The Sydney Morning Herald ran a series of opinion pieces (not published online) called "A country that has stopped thinking". They are trying to assess our grounds for optimism in a changing world, some sort of update on The Lucky Country.
In the body of the piece it's clear that, well, some Australians are thinking, but this is being stifled by cost-focused and unimaginative leadership. He's right to lament the advances in solar energy and other innovations going offshore after being neglected here. Fair point, and the headline should have reflected these issues. It's just that Burrell and others should have strained at the bit more than they did, if for no other reason to show what's possible (and to negate all those nasty blogger accusations of stale and unimaginative writing coming from the MSM).
Keating ... was voted out not because he had run out of ideas, but because he had too many that were too big and remote from an electorate that yearned for a return to a quiet life.
Keating was exhausted, as I've said, and he couldn't translate that big-picture stuff to practical reality. He didn't show us how we could help, other than by voting for him, so we didn't. With Howard, he creates the impression that what little he does is sufficient, or even all that's possible, to match the wider vision (e.g. "practical reconciliation" with Aborigines).
Burrell skates over the national lack of imaginaion as a function of its head of state arrangements. Donald Horne and David Marr have gone into this in some detail, and this debate has not been settled for all time in 1999. It was germane here, it could have been with better writing, and Burrell et al and their employer should have weathered the storm from monarchists who'd actually help prove the wider point: the monarchy acts as a brake upon ambition.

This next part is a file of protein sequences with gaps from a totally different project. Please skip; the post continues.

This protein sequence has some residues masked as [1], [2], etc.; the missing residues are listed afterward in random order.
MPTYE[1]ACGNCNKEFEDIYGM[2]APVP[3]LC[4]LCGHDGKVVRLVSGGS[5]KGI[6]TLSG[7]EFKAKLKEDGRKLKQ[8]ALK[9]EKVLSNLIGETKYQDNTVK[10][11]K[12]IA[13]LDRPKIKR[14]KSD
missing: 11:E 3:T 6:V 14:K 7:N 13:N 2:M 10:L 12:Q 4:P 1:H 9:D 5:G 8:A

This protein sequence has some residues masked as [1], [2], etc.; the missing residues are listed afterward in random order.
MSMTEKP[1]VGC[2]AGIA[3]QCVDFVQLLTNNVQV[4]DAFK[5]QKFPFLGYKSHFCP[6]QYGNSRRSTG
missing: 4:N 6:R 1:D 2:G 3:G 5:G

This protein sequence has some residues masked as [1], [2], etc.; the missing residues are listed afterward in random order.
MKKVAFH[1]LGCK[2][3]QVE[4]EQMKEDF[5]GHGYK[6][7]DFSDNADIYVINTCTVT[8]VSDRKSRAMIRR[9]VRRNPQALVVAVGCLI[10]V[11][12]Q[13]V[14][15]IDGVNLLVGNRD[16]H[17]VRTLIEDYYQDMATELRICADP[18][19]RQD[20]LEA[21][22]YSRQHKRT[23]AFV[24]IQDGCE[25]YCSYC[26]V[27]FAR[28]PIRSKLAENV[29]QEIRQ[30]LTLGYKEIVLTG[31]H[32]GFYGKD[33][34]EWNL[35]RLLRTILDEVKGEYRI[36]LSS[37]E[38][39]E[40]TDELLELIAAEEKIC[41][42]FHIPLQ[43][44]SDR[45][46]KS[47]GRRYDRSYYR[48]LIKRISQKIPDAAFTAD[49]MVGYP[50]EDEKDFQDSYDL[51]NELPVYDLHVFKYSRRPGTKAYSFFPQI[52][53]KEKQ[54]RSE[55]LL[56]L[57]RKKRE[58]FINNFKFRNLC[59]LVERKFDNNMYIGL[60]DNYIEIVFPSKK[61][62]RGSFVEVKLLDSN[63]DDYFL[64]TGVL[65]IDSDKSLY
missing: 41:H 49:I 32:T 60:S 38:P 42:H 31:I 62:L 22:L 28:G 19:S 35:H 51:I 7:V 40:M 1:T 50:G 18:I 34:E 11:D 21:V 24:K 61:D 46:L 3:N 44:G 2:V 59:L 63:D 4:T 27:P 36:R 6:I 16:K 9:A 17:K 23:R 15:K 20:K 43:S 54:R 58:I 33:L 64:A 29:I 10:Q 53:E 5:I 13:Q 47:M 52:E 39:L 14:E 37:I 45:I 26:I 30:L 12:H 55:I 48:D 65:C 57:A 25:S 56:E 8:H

Burrell notes but does not explain the "stoush" over broadband. Basically what's happening is that Telstra wants to roll out "broadband" such that it entrenches its pre-existing monopoly over capital, and the G9 (other telco providers) want to do so in a way that makes Telstra just another provider. The government is dithering over this, and is not willing to invest the sort of money necessary to roll out the infrastructure. This political dithering by both the incumbent Coalition and their Labor challengers is deplorable.
Noting the "stoush" is not enough. Nor is it good enough not to note that the Federal government is happy to run a rail line from Melbourne to Brisbane. Will changing land-use patterns in response to sustainable water use have ann effect on this project over the longer term? What effect will it have on Sydney, having all that produce from the NSW Central West diverted between Australia's second and third cities? How will it help Brisbane become second-biggest and Melbourne third? What if we ran a massive fibre-optic "spine" by the track? No thinking outside the box for Steve, oh no.
Burrell's comments on art demonstrate the kind of "poverty of ambition" he would rail against in others. It's not necessary to have films funded by government. The fact that Kenny was financed by a private company ought not be as disappointing as it was to Steve. Crocodile Dundee wasn't publicly funded - does that make it less Australian? The Matrix, on the other hand, was partly funded by government money. It was filmed in Sydney but only the most bland, generic streetscapes were used - it's hard to imagine that anyone would be motivated to visit Sydney after seeing that film.